David Lowry: Recently in the United Kingdom a major political debate has broken out over whether the planned departure by the UK from the European Union also must mean the UK’s departure from Euratom. The UK Government had earlier explained they intend UK nuclear security regulator, the Office for Nuclear Regulation (ONR) to take over from the independent safeguards inspectors from Euratom, to ‘self-police’ the British nuclear industry against military misuse. This is a highly contentious proposal. Although as a nuclear-weapon member of the Nuclear Non-proliferation Treaty the United Kingdom does not have an obligation to place its nuclear activities under IAEA safeguards, right now all its civilian activities are covered by international safeguards, administered by Euratom. Oversight by a national regulator would not be an adequate substitute to Euratom safeguards. Even though the government indicated its willingness to conclude a Voluntary Offer Agreement with the IAEA–the current one, INFCIRC/263/Add.1, relies on Euratom–in the current IAEA practice facilities in nuclear weapon states are not normally safeguarded. To provide true continuity of international safeguards the United Kingdom would have to provide the IAEA with additional resources that would allow the Agency to directly implement its safeguards at UK nuclear facilities that are currently under Euratom safeguards.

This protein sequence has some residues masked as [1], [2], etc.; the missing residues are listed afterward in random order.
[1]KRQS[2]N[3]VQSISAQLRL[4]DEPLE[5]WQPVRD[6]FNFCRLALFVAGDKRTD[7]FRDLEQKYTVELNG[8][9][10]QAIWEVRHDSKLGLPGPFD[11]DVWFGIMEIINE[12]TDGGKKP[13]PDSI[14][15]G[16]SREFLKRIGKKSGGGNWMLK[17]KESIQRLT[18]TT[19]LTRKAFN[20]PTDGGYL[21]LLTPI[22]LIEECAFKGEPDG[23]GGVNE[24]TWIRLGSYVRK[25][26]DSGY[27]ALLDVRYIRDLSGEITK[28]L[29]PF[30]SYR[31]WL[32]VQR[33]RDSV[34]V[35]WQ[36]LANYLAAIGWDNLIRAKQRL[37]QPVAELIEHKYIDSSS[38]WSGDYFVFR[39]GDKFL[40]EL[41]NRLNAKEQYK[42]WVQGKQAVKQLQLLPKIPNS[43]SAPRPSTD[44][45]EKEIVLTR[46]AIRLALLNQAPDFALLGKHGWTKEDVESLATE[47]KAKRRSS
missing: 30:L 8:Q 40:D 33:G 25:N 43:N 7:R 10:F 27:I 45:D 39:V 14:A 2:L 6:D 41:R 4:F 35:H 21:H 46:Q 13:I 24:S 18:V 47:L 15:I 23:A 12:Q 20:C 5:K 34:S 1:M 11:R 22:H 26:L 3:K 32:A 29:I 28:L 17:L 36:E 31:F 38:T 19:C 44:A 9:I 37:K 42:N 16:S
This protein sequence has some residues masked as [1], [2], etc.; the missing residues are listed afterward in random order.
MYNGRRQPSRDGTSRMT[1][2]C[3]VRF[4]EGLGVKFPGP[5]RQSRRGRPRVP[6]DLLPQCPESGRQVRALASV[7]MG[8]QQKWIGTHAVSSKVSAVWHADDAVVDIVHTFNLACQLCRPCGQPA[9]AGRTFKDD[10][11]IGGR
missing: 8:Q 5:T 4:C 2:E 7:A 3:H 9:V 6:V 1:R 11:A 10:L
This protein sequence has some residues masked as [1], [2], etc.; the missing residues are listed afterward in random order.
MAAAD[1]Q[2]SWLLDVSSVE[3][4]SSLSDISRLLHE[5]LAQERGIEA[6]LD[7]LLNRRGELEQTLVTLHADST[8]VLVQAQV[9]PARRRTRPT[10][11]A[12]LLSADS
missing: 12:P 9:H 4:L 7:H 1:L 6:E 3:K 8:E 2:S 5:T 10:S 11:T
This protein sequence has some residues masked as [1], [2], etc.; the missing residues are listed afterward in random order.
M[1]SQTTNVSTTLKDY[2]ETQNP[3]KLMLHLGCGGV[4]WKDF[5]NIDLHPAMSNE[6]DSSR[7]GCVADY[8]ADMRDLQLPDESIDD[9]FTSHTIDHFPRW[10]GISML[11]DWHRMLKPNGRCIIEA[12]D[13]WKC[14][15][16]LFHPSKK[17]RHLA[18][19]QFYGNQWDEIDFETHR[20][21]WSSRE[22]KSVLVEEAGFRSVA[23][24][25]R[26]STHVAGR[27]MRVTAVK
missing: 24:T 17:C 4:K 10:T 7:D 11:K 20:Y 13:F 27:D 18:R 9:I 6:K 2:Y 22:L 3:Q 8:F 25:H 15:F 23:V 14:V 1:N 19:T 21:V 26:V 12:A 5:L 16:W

IPFM 2nd Aug 2017 read more »